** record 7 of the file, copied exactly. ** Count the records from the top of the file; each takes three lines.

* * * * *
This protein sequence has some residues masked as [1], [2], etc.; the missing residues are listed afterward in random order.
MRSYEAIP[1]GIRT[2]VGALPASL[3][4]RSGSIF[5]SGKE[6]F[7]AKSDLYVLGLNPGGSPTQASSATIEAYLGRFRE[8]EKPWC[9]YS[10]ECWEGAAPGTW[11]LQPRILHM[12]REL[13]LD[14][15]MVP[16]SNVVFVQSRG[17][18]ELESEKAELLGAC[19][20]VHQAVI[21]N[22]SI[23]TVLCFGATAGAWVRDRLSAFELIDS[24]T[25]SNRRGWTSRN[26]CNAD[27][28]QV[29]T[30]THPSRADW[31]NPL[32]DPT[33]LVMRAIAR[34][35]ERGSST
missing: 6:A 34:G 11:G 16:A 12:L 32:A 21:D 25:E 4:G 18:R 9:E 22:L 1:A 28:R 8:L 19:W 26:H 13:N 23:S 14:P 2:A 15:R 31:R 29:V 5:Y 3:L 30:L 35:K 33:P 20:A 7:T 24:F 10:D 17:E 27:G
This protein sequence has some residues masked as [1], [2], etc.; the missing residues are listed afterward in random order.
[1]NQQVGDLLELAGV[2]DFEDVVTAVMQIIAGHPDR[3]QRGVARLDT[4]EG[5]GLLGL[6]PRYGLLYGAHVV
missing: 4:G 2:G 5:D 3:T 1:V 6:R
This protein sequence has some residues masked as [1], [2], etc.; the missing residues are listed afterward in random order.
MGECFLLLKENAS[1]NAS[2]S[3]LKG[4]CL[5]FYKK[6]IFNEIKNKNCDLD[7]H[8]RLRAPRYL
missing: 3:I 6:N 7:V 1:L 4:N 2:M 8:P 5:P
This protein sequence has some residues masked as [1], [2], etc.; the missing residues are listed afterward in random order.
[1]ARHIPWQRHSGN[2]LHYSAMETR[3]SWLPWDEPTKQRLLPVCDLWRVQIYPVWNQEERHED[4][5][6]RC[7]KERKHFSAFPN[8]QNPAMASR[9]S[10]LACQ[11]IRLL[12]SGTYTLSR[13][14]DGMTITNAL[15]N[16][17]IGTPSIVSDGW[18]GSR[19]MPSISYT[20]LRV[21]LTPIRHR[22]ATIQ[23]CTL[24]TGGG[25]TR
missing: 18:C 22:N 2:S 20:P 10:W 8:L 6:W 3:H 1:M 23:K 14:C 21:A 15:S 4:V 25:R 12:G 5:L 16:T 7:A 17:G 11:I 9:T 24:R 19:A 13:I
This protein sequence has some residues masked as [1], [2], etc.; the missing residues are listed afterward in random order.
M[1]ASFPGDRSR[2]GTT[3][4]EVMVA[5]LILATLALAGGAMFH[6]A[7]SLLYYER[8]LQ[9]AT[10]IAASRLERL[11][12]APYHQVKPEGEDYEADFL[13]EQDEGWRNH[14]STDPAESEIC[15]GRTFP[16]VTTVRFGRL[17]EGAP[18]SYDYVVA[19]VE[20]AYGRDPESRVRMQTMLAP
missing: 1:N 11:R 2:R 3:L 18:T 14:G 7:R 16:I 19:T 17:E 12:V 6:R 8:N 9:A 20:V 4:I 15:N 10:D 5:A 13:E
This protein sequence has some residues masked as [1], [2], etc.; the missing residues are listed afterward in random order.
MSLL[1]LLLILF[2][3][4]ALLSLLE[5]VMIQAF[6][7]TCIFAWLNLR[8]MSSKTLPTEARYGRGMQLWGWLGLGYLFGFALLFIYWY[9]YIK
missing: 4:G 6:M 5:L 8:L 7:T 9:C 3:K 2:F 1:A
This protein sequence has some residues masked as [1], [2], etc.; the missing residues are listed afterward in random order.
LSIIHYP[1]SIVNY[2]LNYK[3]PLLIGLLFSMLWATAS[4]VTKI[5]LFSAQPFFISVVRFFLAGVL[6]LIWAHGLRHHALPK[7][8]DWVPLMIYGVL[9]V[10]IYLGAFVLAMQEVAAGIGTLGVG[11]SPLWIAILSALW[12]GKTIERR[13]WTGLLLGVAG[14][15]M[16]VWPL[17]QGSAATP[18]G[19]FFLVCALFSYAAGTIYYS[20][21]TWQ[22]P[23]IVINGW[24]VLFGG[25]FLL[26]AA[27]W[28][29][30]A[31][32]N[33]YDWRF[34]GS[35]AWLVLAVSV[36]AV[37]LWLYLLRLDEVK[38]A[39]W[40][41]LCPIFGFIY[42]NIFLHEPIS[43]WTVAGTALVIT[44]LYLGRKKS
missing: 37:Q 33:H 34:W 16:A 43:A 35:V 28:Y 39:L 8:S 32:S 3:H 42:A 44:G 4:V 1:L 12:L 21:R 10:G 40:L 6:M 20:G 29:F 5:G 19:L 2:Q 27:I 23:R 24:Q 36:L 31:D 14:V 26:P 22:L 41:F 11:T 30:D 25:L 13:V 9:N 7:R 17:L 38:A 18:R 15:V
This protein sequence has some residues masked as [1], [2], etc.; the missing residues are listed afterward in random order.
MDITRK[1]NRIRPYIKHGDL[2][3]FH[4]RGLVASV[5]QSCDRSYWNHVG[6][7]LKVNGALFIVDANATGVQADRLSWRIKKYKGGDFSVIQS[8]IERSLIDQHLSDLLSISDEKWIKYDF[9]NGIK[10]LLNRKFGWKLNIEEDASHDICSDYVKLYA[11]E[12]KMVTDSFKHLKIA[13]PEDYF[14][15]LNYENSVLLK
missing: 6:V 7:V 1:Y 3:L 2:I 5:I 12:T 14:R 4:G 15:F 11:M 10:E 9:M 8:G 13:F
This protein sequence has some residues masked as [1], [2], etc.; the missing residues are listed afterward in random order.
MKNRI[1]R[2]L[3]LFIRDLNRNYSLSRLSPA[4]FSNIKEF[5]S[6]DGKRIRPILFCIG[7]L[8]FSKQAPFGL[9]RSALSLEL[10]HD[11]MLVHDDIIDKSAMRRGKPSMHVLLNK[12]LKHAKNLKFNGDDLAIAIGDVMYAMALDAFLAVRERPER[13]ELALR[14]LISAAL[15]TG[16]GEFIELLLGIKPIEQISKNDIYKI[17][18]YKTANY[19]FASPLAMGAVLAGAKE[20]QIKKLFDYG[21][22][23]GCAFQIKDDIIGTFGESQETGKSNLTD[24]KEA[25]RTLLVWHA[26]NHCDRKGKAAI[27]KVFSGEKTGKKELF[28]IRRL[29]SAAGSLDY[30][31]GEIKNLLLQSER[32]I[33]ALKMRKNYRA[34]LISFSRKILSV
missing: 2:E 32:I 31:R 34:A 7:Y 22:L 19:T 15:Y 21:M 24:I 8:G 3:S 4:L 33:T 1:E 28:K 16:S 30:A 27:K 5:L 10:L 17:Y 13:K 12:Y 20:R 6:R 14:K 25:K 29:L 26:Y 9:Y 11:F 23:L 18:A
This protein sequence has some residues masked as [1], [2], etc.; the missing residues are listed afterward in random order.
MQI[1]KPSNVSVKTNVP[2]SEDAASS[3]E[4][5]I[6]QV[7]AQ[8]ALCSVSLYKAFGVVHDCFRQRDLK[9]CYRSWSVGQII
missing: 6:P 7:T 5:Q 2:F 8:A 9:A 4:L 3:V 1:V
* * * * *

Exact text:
This protein sequence has some residues masked as [1], [2], etc.; the missing residues are listed afterward in random order.
LSIIHYP[1]SIVNY[2]LNYK[3]PLLIGLLFSMLWATAS[4]VTKI[5]LFSAQPFFISVVRFFLAGVL[6]LIWAHGLRHHALPK[7][8]DWVPLMIYGVL[9]V[10]IYLGAFVLAMQEVAAGIGTLGVG[11]SPLWIAILSALW[12]GKTIERR[13]WTGLLLGVAG[14][15]M[16]VWPL[17]QGSAATP[18]G[19]FFLVCALFSYAAGTIYYS[20][21]TWQ[22]P[23]IVINGW[24]VLFGG[25]FLL[26]AA[27]W[28][29][30]A[31][32]N[33]YDWRF[34]GS[35]AWLVLAVSV[36]AV[37]LWLYLLRLDEVK[38]A[39]W[40][41]LCPIFGFIY[42]NIFLHEPIS[43]WTVAGTALVIT[44]LYLGRKKS
missing: 37:Q 33:H 34:W 16:A 43:A 35:V 28:Y 39:L 8:S 32:S 3:H 42:A 44:G 4:V 1:L 12:L 21:R 10:G 40:L 6:M 20:G 29:F 5:G 19:L 2:Q 27:I 23:R 24:Q 36:L 31:D 14:V 26:P 22:L 41:F 11:T 30:D 25:L 13:V 9:N 7:R 17:L 38:A 18:R 15:V